The Coco Palmer persona is arguably the most disturbing one of all Azzopardi’s alter-egos. This is because she seemed to project her own trauma – and the possibility that she was herself abused as a teen – on to young Georgia.
She encouraged Georgia to “role play” and approach Child Services claiming that she was a victim of abuse. She used her, as her mother Mel put it, as a “puppet” for her own twisted pleasure.
It also raises questions about safeguarding young people.
Mel, to her admitted regret, had no qualms about travelling across Australia and allowing her daughter to spend time with this complete (and ultimately, dangerous) stranger. Why? Because she told them what they wanted to hear.
Perhaps the most perplexing thing about Con Girl is that throughout it all, Azzopardi does not seem to be particularly motivated by financial gain, but by simply taking a perverse joy in hoodwinking and deceiving.
Why did she do it? The series sees psychiatry professor Richard Frierson muse on several possibilities and diagnoses, but ultimately that question remains unanswered.
A social media expert is flabbergasted by both Azzopardi’s intelligence and her "incredibly gifted” ability to run complex scams concurrently.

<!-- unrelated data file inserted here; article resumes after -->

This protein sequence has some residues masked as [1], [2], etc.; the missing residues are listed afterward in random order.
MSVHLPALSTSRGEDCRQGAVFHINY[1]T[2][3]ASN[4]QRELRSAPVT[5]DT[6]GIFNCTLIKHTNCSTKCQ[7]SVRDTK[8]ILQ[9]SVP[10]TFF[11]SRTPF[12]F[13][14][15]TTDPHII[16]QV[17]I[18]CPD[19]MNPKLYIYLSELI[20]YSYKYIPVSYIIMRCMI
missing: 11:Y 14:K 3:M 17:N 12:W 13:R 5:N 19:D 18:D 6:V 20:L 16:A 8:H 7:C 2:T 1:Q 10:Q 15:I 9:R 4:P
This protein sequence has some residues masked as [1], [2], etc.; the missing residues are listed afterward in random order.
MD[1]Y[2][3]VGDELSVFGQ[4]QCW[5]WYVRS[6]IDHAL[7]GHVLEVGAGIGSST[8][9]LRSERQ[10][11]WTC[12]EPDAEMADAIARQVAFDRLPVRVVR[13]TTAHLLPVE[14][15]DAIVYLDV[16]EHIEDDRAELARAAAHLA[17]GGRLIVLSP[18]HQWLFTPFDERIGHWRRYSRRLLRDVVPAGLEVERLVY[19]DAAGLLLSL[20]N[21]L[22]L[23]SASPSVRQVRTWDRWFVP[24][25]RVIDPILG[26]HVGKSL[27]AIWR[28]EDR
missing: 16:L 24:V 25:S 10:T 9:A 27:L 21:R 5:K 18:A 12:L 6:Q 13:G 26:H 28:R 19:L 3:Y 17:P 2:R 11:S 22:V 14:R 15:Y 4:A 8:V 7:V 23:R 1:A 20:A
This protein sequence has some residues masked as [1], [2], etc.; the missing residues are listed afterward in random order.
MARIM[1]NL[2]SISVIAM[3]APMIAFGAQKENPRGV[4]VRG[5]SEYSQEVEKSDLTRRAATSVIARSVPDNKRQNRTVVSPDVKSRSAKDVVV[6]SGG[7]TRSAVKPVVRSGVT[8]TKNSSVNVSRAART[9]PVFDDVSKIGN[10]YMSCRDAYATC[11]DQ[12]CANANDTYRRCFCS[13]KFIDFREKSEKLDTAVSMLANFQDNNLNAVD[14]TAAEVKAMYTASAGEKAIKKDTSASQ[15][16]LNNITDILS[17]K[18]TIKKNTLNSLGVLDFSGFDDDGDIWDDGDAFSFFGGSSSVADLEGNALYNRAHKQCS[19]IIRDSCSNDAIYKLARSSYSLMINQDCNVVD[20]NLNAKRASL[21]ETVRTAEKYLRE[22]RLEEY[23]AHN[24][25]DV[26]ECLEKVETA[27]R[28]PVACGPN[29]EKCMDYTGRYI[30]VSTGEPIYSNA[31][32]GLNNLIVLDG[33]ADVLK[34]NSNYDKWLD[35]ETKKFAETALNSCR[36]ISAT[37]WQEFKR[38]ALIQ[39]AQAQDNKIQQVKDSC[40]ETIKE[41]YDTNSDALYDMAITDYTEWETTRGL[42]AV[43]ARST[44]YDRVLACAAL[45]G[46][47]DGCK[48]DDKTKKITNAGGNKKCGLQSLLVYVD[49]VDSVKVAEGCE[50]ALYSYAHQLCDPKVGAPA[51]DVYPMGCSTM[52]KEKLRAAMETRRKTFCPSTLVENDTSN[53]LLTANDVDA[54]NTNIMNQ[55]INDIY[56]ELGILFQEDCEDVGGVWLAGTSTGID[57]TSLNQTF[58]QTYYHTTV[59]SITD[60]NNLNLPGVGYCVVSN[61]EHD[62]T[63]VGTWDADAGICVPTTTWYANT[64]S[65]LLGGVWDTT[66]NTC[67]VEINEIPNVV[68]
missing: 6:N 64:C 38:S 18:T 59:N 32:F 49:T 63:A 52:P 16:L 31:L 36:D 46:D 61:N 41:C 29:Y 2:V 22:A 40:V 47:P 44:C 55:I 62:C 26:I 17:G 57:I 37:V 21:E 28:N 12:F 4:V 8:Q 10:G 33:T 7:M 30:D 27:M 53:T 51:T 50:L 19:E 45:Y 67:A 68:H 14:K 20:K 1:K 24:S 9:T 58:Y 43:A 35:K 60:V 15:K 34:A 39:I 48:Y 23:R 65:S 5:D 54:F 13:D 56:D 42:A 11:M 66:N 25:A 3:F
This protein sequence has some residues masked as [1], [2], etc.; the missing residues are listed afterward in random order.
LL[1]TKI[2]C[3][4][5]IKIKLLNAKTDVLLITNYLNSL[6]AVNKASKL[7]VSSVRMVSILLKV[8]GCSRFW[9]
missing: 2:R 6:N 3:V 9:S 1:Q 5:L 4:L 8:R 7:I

Con Girl is undoubtedly a fascinating exploration of a troubled mind.
“She’s so deeply disturbed,” agrees journalist Ali Bracken. “It’s weird, because she seems to crave attention, so she makes up these outlandish stories about her life – but then, when it all begins to unravel, she seems to shun the attention.
"A lot of infamous con men and women, they want to be famous, or infamous. They want to be on the front of newspapers – they crave that. But she never wanted her picture to be taken.
"She’s very, very unwell, and in a way I feel really sorry for her. But at the same time, some of her crimes aren’t victimless.”
In many ways, Azzopardi sees people as players, rather than human beings, as the mother of another of her victims aptly puts it.
Vera Tobin, Professor of Cognitive Science at Case Western University, shares her own interesting theory.
She believes Azzopardi’s ability to weave stories, build worlds and gain people’s trust makes her “a human page-turner; there’s just enough to keep you hooked”.
“All of us let our guard down when a story is compelling,” she adds at one point. “So don’t feel bad.”
Astonishing and unbelievable at times, Con Girlis one hell of a story.
‘Con Girl’ is available on Paramount+